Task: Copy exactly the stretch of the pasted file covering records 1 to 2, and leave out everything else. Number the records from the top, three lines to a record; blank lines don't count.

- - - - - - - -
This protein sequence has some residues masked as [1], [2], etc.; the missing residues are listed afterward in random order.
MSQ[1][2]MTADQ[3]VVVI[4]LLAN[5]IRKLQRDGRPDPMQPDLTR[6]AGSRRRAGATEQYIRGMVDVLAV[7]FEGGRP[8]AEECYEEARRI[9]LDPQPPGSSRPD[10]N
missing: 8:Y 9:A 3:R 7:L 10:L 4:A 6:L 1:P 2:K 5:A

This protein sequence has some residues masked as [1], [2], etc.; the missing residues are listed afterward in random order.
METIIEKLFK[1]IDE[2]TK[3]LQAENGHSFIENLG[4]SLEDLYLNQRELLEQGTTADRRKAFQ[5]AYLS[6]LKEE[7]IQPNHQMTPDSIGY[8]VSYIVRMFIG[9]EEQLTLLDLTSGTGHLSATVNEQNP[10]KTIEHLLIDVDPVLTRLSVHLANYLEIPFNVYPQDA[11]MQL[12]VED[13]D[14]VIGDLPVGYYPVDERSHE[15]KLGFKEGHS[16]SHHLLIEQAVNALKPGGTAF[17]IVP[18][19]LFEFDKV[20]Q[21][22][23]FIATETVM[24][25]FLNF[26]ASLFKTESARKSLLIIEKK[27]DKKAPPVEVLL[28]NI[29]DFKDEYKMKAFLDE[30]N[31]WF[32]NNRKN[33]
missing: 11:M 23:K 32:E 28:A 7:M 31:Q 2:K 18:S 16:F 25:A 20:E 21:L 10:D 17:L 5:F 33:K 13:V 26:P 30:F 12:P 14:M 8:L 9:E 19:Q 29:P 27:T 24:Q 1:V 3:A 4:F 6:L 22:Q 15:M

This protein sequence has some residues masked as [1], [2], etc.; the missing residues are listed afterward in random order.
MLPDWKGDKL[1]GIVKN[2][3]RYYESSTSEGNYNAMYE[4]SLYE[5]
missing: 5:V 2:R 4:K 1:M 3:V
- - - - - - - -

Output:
This protein sequence has some residues masked as [1], [2], etc.; the missing residues are listed afterward in random order.
MSQ[1][2]MTADQ[3]VVVI[4]LLAN[5]IRKLQRDGRPDPMQPDLTR[6]AGSRRRAGATEQYIRGMVDVLAV[7]FEGGRP[8]AEECYEEARRI[9]LDPQPPGSSRPD[10]N
missing: 8:Y 9:A 3:R 7:L 10:L 4:A 6:L 1:P 2:K 5:A

This protein sequence has some residues masked as [1], [2], etc.; the missing residues are listed afterward in random order.
METIIEKLFK[1]IDE[2]TK[3]LQAENGHSFIENLG[4]SLEDLYLNQRELLEQGTTADRRKAFQ[5]AYLS[6]LKEE[7]IQPNHQMTPDSIGY[8]VSYIVRMFIG[9]EEQLTLLDLTSGTGHLSATVNEQNP[10]KTIEHLLIDVDPVLTRLSVHLANYLEIPFNVYPQDA[11]MQL[12]VED[13]D[14]VIGDLPVGYYPVDERSHE[15]KLGFKEGHS[16]SHHLLIEQAVNALKPGGTAF[17]IVP[18][19]LFEFDKV[20]Q[21][22][23]FIATETVM[24][25]FLNF[26]ASLFKTESARKSLLIIEKK[27]DKKAPPVEVLL[28]NI[29]DFKDEYKMKAFLDE[30]N[31]WF[32]NNRKN[33]
missing: 11:M 23:K 32:E 28:A 7:M 31:Q 2:K 18:S 16:F 25:A 20:E 21:L 10:D 17:L 5:F 33:K 13:V 26:P 30:F 12:P 14:M 8:L 9:E 19:Q 29:P 27:T 24:Q 1:V 3:A 4:F 6:L 22:Q 15:M